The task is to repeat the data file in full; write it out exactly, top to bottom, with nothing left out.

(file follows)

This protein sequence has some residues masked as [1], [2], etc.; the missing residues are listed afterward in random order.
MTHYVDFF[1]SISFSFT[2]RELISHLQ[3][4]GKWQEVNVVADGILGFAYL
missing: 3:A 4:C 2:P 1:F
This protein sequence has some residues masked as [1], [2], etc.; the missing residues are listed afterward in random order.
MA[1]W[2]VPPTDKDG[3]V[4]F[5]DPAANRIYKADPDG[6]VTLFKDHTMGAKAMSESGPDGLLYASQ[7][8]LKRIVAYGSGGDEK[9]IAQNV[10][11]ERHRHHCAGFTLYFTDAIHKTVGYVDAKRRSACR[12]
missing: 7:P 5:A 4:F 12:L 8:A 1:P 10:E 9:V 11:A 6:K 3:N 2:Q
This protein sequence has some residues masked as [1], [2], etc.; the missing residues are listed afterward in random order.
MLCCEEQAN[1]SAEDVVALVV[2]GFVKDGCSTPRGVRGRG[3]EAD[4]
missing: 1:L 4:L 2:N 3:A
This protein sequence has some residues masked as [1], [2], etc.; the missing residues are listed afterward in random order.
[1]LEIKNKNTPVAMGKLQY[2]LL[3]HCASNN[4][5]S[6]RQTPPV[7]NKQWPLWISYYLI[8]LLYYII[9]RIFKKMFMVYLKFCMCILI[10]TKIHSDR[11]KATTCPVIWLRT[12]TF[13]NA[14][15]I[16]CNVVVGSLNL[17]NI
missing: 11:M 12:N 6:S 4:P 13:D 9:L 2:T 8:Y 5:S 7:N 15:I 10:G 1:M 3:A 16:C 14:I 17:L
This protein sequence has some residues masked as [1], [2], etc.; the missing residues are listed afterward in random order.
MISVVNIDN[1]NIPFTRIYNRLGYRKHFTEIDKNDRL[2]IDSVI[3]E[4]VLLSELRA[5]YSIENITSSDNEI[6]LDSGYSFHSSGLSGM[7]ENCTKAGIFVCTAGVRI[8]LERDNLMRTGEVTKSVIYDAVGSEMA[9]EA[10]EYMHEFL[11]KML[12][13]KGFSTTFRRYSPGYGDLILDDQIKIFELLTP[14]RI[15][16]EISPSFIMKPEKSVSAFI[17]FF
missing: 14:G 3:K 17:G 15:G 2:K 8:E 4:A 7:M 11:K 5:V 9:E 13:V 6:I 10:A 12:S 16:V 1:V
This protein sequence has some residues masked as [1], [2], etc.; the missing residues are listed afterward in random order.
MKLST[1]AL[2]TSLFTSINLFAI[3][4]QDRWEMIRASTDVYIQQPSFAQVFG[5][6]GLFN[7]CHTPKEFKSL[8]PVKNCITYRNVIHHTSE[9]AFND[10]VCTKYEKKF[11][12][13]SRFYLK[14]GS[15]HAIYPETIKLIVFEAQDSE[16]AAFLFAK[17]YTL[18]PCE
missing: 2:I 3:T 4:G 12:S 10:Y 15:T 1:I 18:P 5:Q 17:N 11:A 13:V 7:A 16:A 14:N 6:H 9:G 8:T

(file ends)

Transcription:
This protein sequence has some residues masked as [1], [2], etc.; the missing residues are listed afterward in random order.
MTHYVDFF[1]SISFSFT[2]RELISHLQ[3][4]GKWQEVNVVADGILGFAYL
missing: 3:A 4:C 2:P 1:F
This protein sequence has some residues masked as [1], [2], etc.; the missing residues are listed afterward in random order.
MA[1]W[2]VPPTDKDG[3]V[4]F[5]DPAANRIYKADPDG[6]VTLFKDHTMGAKAMSESGPDGLLYASQ[7][8]LKRIVAYGSGGDEK[9]IAQNV[10][11]ERHRHHCAGFTLYFTDAIHKTVGYVDAKRRSACR[12]
missing: 7:P 5:A 4:F 12:L 8:A 1:P 10:E 9:V 11:A 6:K 3:N 2:Q
This protein sequence has some residues masked as [1], [2], etc.; the missing residues are listed afterward in random order.
MLCCEEQAN[1]SAEDVVALVV[2]GFVKDGCSTPRGVRGRG[3]EAD[4]
missing: 1:L 4:L 2:N 3:A
This protein sequence has some residues masked as [1], [2], etc.; the missing residues are listed afterward in random order.
[1]LEIKNKNTPVAMGKLQY[2]LL[3]HCASNN[4][5]S[6]RQTPPV[7]NKQWPLWISYYLI[8]LLYYII[9]RIFKKMFMVYLKFCMCILI[10]TKIHSDR[11]KATTCPVIWLRT[12]TF[13]NA[14][15]I[16]CNVVVGSLNL[17]NI
missing: 11:M 12:N 6:S 4:P 13:D 9:L 2:T 8:Y 5:S 7:N 15:I 10:G 1:M 3:A 16:C 14:I 17:L
This protein sequence has some residues masked as [1], [2], etc.; the missing residues are listed afterward in random order.
MISVVNIDN[1]NIPFTRIYNRLGYRKHFTEIDKNDRL[2]IDSVI[3]E[4]VLLSELRA[5]YSIENITSSDNEI[6]LDSGYSFHSSGLSGM[7]ENCTKAGIFVCTAGVRI[8]LERDNLMRTGEVTKSVIYDAVGSEMA[9]EA[10]EYMHEFL[11]KML[12][13]KGFSTTFRRYSPGYGDLILDDQIKIFELLTP[14]RI[15][16]EISPSFIMKPEKSVSAFI[17]FF
missing: 14:G 3:K 17:G 15:G 2:K 8:E 4:A 7:M 11:K 5:V 9:E 13:V 6:I 10:A 12:S 16:V 1:V
This protein sequence has some residues masked as [1], [2], etc.; the missing residues are listed afterward in random order.
MKLST[1]AL[2]TSLFTSINLFAI[3][4]QDRWEMIRASTDVYIQQPSFAQVFG[5][6]GLFN[7]CHTPKEFKSL[8]PVKNCITYRNVIHHTSE[9]AFND[10]VCTKYEKKF[11][12][13]SRFYLK[14]GS[15]HAIYPETIKLIVFEAQDSE[16]AAFLFAK[17]YTL[18]PCE
missing: 2:I 3:T 4:G 12:S 10:Y 15:T 1:I 18:P 5:Q 17:N 11:A 13:V 7:A 16:A 14:N 6:H 9:G 8:T